9 Family Fun Activities During Quarantine

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If you’re feeling stuck at home, there are plenty of ways to while away a few hours, including places to “visit” and family-friendly activities to try. Here are nine suggestions.

Family Fun Activities During Quarantine

Travel

Ever wanted to check out the Taj Mahal or explore Stonehenge? Perhaps view Machu Picchu or eyeball some street art in New York City? It’s just a few clicks away with a virtual tour. Start with Google Arts & Culture. It’s chock-full of places to explore, and it’s free.

Many individual museums also have their own 360-views at no cost to you. Tour the Smithsonian, the Vatican or the National Museum of the U.S. Air Force.

Many zoos and national parks have virtual tours or webcams set up, so it’s easy to get in some whale-watching or explore Yosemite. Caves, forests, natural wonders and the northern lights are just a few clicks away, too.

Camp

If the weather’s agreeing with you or you’re game to rough it (a bit), consider setting up camp in the backyard. (Or, if outside expeditions just aren’t happening, try an indoor one.) With a little elbow grease and a few supplies it’s easy to make a pint-sized tent or a shelter big enough for the whole family to gather under.

If you’re outdoors and have a fire pit or grill, maybe toast some s’mores or tell silly, funny or spooky stories.

Scavenger Hunt

A good way to occupy young minds is with a scavenger hunt. Give the tykes clue number one and send them on their way to track down the rest. Throw in a few brain teasers along the way to make the course more of a head-scratcher. It can be indoor or outdoor, or themed, like pirates searching for treasure or inspired by a beloved book or movie.

Obstacle Course

Create an obstacle course for the kids. Set up a series of challenges to do to get them from obstacle to obstacles. Have them crab walk from one point to another. Set up some twine or ribbon for them to limbo under. Pile up some cushions for them to climb over. The ideas are endless. Time them and invite them to try and top themselves. Or, get involved yourself. It’ll amuse the youngsters to see you get into it, too.

Go Old School

Why not teach your kids a game you played when you were a kid? Grew up in the 1970s or 1980s? How about a game of Red Rover or Freeze Tag? Maybe some Chinese Jump Rope or Simon Says? Or, have them teach you some of their playground games.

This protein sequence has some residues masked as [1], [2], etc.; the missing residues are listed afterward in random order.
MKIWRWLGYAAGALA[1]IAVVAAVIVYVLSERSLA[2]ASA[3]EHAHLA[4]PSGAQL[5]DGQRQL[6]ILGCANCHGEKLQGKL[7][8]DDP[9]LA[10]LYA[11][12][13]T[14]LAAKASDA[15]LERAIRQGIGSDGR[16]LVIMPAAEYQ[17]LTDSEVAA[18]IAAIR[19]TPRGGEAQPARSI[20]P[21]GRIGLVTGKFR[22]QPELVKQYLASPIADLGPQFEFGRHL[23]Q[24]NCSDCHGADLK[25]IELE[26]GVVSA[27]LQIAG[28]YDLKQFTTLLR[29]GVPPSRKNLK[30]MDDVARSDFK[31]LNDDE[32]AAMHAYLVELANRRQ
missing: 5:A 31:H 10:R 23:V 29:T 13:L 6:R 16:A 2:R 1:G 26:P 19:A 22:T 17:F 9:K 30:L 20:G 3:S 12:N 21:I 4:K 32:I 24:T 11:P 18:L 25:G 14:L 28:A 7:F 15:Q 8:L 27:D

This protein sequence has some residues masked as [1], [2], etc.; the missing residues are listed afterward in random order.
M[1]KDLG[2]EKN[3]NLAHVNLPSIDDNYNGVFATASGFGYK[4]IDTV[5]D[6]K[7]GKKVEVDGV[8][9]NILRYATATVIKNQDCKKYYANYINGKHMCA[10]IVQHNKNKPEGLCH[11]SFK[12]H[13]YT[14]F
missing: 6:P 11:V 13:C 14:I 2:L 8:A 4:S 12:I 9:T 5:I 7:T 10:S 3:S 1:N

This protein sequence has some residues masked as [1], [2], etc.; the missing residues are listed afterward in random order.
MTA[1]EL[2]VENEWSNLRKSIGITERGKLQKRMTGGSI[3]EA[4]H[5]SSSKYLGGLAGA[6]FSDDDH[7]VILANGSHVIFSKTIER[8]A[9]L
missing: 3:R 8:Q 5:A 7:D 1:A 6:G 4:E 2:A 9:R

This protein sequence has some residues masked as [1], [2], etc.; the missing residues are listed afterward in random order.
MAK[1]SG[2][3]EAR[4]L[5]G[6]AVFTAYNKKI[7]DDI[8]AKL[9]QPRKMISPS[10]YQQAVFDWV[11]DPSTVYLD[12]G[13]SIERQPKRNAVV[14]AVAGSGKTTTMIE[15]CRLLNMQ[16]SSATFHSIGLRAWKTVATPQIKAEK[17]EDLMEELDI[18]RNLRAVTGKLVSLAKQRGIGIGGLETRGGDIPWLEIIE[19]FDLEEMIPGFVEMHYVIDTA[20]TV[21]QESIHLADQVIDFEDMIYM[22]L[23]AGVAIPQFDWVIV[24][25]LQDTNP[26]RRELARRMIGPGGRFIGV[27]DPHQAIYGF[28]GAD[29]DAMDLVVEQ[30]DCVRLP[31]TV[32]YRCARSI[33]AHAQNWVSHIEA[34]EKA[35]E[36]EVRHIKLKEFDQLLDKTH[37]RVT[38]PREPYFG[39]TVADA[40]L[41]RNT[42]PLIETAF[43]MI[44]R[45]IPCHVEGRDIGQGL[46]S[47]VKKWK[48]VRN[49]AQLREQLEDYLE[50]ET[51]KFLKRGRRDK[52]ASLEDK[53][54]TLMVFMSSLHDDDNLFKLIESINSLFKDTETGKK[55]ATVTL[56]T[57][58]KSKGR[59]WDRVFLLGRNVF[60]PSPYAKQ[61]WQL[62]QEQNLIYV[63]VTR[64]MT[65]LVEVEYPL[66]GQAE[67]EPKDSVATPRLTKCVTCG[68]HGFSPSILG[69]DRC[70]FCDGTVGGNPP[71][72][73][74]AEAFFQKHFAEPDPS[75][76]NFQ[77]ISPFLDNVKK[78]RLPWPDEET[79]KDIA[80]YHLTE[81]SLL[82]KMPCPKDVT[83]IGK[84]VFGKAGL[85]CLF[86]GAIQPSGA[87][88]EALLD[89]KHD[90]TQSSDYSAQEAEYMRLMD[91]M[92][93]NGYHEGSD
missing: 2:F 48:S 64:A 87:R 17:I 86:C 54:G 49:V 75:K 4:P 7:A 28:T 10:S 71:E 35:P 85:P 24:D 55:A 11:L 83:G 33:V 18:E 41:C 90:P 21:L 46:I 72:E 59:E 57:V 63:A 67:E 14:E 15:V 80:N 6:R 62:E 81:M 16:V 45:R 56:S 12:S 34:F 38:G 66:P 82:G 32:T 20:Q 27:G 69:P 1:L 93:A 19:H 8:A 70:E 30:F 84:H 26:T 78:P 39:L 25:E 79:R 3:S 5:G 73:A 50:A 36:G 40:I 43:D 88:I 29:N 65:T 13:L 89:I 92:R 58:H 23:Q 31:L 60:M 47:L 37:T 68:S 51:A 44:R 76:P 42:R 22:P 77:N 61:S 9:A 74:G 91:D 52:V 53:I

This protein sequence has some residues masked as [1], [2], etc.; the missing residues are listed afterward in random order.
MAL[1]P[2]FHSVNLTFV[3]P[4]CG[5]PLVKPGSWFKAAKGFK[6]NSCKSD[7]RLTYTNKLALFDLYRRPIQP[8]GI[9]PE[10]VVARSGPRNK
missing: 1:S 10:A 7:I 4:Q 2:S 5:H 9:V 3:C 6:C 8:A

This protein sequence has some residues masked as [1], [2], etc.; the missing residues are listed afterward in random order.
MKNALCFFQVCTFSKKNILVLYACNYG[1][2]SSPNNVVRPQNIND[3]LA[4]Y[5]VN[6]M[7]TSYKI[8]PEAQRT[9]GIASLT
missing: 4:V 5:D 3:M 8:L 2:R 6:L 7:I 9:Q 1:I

Stage a Show

Have a daughter in dance? Or a son who loves to tell jokes? How about staging a little family talent show? Have everyone strut their stuff. Sing a song. Do a dance. Play a little clarinet. Whoever gets the most applause wins a prize. Maybe it can be the movie of their choosing, or they get to pick what’s for dinner.

Document Things

You’re home. You’re together. Why not make some memories? Have a young aspiring filmmaker? Let her do a family documentary or have him make a movie and get everyone involved. It’s easy enough to record video on the phone and then edit it there or on the computer. Cap the effort off with a debut screening. Don’t forget the popcorn!

Drive-By Parade

Do you know someone who has a birthday or could use some cheering up? How about a drive-by parade? Get everyone in the car and make colorful banners. Involve a few others so everybody gets to the destination on time and honk, sing, offer birthday wishes. (At a distance, of course.) Or tie ribbons and streamers to bicycles and make a colorful formation going down your street. (If it’s allowed in your town.) Put on a costume or some colorful face masks to make it more cheerful and fun.

Learning

How about working together to study a new language? Choose one that’s spoken in many places or taught in lots of schools. Or consider the language of a country you’d like to visit one day. Label items in the house. Try easy games like Bingo so you can follow along and pick up words and phrases along the way. To really get into the spirit, how about a dinner with food authentic to that area or country?

 

Patrick Bailey is a writer with Sunshine Behavioral Health. Her interests are psychology, history, and social issues. 

 

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